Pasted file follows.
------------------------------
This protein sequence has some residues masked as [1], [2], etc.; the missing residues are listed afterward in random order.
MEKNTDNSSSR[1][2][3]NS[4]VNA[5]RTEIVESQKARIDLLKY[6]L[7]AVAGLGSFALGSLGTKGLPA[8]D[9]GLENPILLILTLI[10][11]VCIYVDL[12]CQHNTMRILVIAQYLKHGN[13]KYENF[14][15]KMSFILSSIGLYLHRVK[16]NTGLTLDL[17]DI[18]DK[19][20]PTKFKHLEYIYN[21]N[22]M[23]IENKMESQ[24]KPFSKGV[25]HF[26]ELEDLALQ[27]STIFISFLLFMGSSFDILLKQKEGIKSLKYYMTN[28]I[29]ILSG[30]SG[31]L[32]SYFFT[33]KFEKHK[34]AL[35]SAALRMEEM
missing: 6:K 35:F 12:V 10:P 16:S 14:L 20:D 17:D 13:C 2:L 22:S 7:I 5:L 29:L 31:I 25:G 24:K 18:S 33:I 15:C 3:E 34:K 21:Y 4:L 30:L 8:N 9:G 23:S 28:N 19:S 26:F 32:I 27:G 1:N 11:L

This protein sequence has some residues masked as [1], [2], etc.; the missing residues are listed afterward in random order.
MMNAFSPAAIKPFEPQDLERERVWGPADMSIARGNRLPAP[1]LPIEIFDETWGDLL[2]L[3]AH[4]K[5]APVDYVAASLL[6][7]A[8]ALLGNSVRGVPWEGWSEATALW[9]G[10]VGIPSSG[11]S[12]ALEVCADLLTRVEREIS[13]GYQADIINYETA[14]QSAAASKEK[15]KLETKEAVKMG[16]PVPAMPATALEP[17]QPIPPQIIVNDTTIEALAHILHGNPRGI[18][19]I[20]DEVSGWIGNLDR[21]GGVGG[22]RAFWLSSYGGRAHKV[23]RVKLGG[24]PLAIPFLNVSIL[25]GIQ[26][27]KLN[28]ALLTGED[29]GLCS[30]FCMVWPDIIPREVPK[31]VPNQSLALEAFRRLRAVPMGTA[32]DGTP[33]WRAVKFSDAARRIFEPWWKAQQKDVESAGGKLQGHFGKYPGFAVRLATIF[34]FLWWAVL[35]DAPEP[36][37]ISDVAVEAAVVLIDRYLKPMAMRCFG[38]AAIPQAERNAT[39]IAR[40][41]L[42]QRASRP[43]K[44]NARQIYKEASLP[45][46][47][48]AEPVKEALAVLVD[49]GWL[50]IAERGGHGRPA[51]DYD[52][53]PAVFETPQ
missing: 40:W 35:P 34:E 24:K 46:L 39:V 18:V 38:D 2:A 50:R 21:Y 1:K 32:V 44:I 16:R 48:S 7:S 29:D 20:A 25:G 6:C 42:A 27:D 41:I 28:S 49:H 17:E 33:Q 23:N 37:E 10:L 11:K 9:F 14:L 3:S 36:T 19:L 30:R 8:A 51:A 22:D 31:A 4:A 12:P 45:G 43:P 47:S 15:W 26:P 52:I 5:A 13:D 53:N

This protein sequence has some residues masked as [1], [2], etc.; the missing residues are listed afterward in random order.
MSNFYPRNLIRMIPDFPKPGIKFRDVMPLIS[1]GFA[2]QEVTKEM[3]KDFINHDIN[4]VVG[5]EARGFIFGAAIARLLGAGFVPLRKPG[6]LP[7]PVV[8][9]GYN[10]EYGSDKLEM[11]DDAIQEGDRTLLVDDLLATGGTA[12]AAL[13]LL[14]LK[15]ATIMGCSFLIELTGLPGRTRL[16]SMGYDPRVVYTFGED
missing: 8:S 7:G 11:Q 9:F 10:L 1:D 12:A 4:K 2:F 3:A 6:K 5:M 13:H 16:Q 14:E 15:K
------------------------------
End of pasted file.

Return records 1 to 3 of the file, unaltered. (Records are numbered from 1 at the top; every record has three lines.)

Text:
This protein sequence has some residues masked as [1], [2], etc.; the missing residues are listed afterward in random order.
MEKNTDNSSSR[1][2][3]NS[4]VNA[5]RTEIVESQKARIDLLKY[6]L[7]AVAGLGSFALGSLGTKGLPA[8]D[9]GLENPILLILTLI[10][11]VCIYVDL[12]CQHNTMRILVIAQYLKHGN[13]KYENF[14][15]KMSFILSSIGLYLHRVK[16]NTGLTLDL[17]DI[18]DK[19][20]PTKFKHLEYIYN[21]N[22]M[23]IENKMESQ[24]KPFSKGV[25]HF[26]ELEDLALQ[27]STIFISFLLFMGSSFDILLKQKEGIKSLKYYMTN[28]I[29]ILSG[30]SG[31]L[32]SYFFT[33]KFEKHK[34]AL[35]SAALRMEEM
missing: 6:K 35:F 12:V 10:P 16:S 14:L 20:D 17:D 13:C 2:L 22:S 7:I 5:L 29:L 31:I 25:G 24:K 18:S 33:I 15:C 3:E 34:K 21:Y 4:L 30:L 8:N 9:G 23:S 28:N 19:S 26:F 32:I 27:G 1:N 11:L

This protein sequence has some residues masked as [1], [2], etc.; the missing residues are listed afterward in random order.
MMNAFSPAAIKPFEPQDLERERVWGPADMSIARGNRLPAP[1]LPIEIFDETWGDLL[2]L[3]AH[4]K[5]APVDYVAASLL[6][7]A[8]ALLGNSVRGVPWEGWSEATALW[9]G[10]VGIPSSG[11]S[12]ALEVCADLLTRVEREIS[13]GYQADIINYETA[14]QSAAASKEK[15]KLETKEAVKMG[16]PVPAMPATALEP[17]QPIPPQIIVNDTTIEALAHILHGNPRGI[18][19]I[20]DEVSGWIGNLDR[21]GGVGG[22]RAFWLSSYGGRAHKV[23]RVKLGG[24]PLAIPFLNVSIL[25]GIQ[26][27]KLN[28]ALLTGED[29]GLCS[30]FCMVWPDIIPREVPK[31]VPNQSLALEAFRRLRAVPMGTA[32]DGTP[33]WRAVKFSDAARRIFEPWWKAQQKDVESAGGKLQGHFGKYPGFAVRLATIF[34]FLWWAVL[35]DAPEP[36][37]ISDVAVEAAVVLIDRYLKPMAMRCFG[38]AAIPQAERNAT[39]IAR[40][41]L[42]QRASRP[43]K[44]NARQIYKEASLP[45][46][47][48]AEPVKEALAVLVD[49]GWL[50]IAERGGHGRPA[51]DYD[52][53]PAVFETPQ
missing: 40:W 35:P 34:E 24:K 46:L 39:V 18:V 38:D 2:A 50:R 21:Y 1:K 32:V 44:I 16:R 48:S 7:S 29:D 20:A 25:G 6:C 42:A 27:D 41:I 28:S 49:H 17:E 33:Q 23:N 37:E 10:L 11:K 9:F 14:L 3:S 36:T 19:L 30:R 8:A 51:A 22:D 31:A 4:A 12:P 45:G 43:P 47:S 15:W 26:P 52:I 5:A 13:D 53:N

This protein sequence has some residues masked as [1], [2], etc.; the missing residues are listed afterward in random order.
MSNFYPRNLIRMIPDFPKPGIKFRDVMPLIS[1]GFA[2]QEVTKEM[3]KDFINHDIN[4]VVG[5]EARGFIFGAAIARLLGAGFVPLRKPG[6]LP[7]PVV[8][9]GYN[10]EYGSDKLEM[11]DDAIQEGDRTLLVDDLLATGGTA[12]AAL[13]LL[14]LK[15]ATIMGCSFLIELTGLPGRTRL[16]SMGYDPRVVYTFGED
missing: 8:S 7:G 11:Q 9:F 10:L 1:D 12:A 4:K 2:F 3:A 6:K 5:M 13:H 16:Q 14:E 15:K